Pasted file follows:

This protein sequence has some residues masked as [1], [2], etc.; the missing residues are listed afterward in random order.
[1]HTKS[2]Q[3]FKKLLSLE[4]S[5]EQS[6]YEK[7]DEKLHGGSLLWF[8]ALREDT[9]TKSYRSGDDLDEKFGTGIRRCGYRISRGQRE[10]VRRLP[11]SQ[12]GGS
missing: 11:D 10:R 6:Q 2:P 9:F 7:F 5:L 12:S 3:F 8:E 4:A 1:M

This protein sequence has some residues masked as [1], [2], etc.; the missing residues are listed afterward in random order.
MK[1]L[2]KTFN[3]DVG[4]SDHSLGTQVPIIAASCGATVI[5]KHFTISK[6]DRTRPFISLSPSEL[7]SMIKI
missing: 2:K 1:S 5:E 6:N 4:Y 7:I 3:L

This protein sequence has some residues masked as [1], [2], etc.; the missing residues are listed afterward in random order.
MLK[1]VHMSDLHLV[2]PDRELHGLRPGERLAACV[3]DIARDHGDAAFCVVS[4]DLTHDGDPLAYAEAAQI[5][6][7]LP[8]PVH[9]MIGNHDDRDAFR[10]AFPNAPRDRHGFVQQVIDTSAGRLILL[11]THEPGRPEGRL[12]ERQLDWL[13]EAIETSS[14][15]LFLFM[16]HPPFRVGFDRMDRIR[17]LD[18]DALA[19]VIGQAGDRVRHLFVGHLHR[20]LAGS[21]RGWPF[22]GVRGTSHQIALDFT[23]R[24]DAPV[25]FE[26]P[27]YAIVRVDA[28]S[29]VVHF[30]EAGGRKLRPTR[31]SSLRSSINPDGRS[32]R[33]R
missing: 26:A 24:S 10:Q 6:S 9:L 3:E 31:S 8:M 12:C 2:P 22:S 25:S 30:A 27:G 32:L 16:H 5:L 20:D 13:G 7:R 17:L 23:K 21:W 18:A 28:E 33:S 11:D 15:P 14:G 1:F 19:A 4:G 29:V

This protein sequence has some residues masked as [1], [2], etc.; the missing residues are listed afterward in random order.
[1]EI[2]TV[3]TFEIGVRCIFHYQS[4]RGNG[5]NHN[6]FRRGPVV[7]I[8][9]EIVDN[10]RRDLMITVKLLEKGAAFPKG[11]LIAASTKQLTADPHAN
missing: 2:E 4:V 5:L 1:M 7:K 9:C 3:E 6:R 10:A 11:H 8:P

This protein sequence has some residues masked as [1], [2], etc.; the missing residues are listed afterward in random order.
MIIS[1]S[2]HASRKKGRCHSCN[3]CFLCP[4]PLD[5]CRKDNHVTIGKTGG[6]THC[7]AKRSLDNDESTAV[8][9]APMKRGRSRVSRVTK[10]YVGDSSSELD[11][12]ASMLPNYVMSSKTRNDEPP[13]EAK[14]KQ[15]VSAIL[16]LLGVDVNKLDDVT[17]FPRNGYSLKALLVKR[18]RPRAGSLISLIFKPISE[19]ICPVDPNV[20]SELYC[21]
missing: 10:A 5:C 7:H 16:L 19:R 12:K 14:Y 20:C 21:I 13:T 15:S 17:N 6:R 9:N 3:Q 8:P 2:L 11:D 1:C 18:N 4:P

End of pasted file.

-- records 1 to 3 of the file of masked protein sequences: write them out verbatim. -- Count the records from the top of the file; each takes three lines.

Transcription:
This protein sequence has some residues masked as [1], [2], etc.; the missing residues are listed afterward in random order.
[1]HTKS[2]Q[3]FKKLLSLE[4]S[5]EQS[6]YEK[7]DEKLHGGSLLWF[8]ALREDT[9]TKSYRSGDDLDEKFGTGIRRCGYRISRGQRE[10]VRRLP[11]SQ[12]GGS
missing: 11:D 10:R 6:Q 2:P 9:F 7:F 5:L 12:S 3:F 8:E 4:A 1:M

This protein sequence has some residues masked as [1], [2], etc.; the missing residues are listed afterward in random order.
MK[1]L[2]KTFN[3]DVG[4]SDHSLGTQVPIIAASCGATVI[5]KHFTISK[6]DRTRPFISLSPSEL[7]SMIKI
missing: 2:K 1:S 5:E 6:N 4:Y 7:I 3:L

This protein sequence has some residues masked as [1], [2], etc.; the missing residues are listed afterward in random order.
MLK[1]VHMSDLHLV[2]PDRELHGLRPGERLAACV[3]DIARDHGDAAFCVVS[4]DLTHDGDPLAYAEAAQI[5][6][7]LP[8]PVH[9]MIGNHDDRDAFR[10]AFPNAPRDRHGFVQQVIDTSAGRLILL[11]THEPGRPEGRL[12]ERQLDWL[13]EAIETSS[14][15]LFLFM[16]HPPFRVGFDRMDRIR[17]LD[18]DALA[19]VIGQAGDRVRHLFVGHLHR[20]LAGS[21]RGWPF[22]GVRGTSHQIALDFT[23]R[24]DAPV[25]FE[26]P[27]YAIVRVDA[28]S[29]VVHF[30]EAGGRKLRPTR[31]SSLRSSINPDGRS[32]R[33]R
missing: 26:A 24:S 10:Q 6:S 9:L 3:E 31:S 8:M 12:C 2:P 22:S 25:S 30:A 27:G 32:L 16:H 5:L 20:D 13:G 7:R 17:L 23:K 21:W 18:A 28:E 33:S 11:D 15:P 14:G 1:F 19:A 4:G 29:V